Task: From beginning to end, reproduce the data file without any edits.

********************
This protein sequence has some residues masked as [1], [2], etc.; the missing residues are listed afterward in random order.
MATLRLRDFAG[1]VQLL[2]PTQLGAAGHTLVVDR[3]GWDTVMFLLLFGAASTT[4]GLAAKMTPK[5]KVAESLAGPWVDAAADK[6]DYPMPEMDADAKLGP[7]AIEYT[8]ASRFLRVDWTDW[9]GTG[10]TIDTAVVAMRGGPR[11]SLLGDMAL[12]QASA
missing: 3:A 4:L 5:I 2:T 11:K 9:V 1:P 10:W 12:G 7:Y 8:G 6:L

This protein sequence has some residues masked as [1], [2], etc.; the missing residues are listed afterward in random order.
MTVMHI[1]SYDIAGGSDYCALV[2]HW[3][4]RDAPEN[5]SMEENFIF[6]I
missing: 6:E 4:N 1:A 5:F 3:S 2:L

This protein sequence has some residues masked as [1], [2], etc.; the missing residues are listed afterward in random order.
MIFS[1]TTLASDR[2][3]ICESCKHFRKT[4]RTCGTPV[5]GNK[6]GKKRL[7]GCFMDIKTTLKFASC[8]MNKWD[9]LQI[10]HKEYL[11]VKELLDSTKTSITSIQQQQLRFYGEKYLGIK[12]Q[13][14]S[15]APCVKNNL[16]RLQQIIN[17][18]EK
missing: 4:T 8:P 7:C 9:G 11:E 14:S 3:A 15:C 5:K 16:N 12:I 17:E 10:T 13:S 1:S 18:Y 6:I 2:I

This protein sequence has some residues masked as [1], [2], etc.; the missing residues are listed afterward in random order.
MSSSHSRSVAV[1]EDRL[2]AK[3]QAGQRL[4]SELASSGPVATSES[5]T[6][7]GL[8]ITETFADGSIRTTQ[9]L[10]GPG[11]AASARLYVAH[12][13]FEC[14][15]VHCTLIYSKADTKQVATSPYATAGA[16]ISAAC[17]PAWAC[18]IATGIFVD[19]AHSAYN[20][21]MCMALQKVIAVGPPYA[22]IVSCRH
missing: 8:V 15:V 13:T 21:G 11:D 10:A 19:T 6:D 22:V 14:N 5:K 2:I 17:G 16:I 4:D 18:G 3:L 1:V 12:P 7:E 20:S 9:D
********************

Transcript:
This protein sequence has some residues masked as [1], [2], etc.; the missing residues are listed afterward in random order.
MATLRLRDFAG[1]VQLL[2]PTQLGAAGHTLVVDR[3]GWDTVMFLLLFGAASTT[4]GLAAKMTPK[5]KVAESLAGPWVDAAADK[6]DYPMPEMDADAKLGP[7]AIEYT[8]ASRFLRVDWTDW[9]GTG[10]TIDTAVVAMRGGPR[11]SLLGDMAL[12]QASA
missing: 3:A 4:L 5:I 2:T 11:K 9:V 1:P 10:W 12:G 7:Y 8:G 6:L

This protein sequence has some residues masked as [1], [2], etc.; the missing residues are listed afterward in random order.
MTVMHI[1]SYDIAGGSDYCALV[2]HW[3][4]RDAPEN[5]SMEENFIF[6]I
missing: 6:E 4:N 1:A 5:F 3:S 2:L

This protein sequence has some residues masked as [1], [2], etc.; the missing residues are listed afterward in random order.
MIFS[1]TTLASDR[2][3]ICESCKHFRKT[4]RTCGTPV[5]GNK[6]GKKRL[7]GCFMDIKTTLKFASC[8]MNKWD[9]LQI[10]HKEYL[11]VKELLDSTKTSITSIQQQQLRFYGEKYLGIK[12]Q[13][14]S[15]APCVKNNL[16]RLQQIIN[17][18]EK
missing: 4:T 8:P 7:C 9:G 11:E 14:S 3:A 15:C 5:K 16:N 12:I 17:E 10:T 13:S 1:S 18:Y 6:I 2:I

This protein sequence has some residues masked as [1], [2], etc.; the missing residues are listed afterward in random order.
MSSSHSRSVAV[1]EDRL[2]AK[3]QAGQRL[4]SELASSGPVATSES[5]T[6][7]GL[8]ITETFADGSIRTTQ[9]L[10]GPG[11]AASARLYVAH[12][13]FEC[14][15]VHCTLIYSKADTKQVATSPYATAGA[16]ISAAC[17]PAWAC[18]IATGIFVD[19]AHSAYN[20][21]MCMALQKVIAVGPPYA[22]IVSCRH
missing: 8:V 15:V 13:T 21:G 11:D 10:A 19:T 6:D 22:V 14:N 5:K 2:I 17:G 16:I 4:D 18:G 3:L 1:V 12:P 7:E 20:S 9:D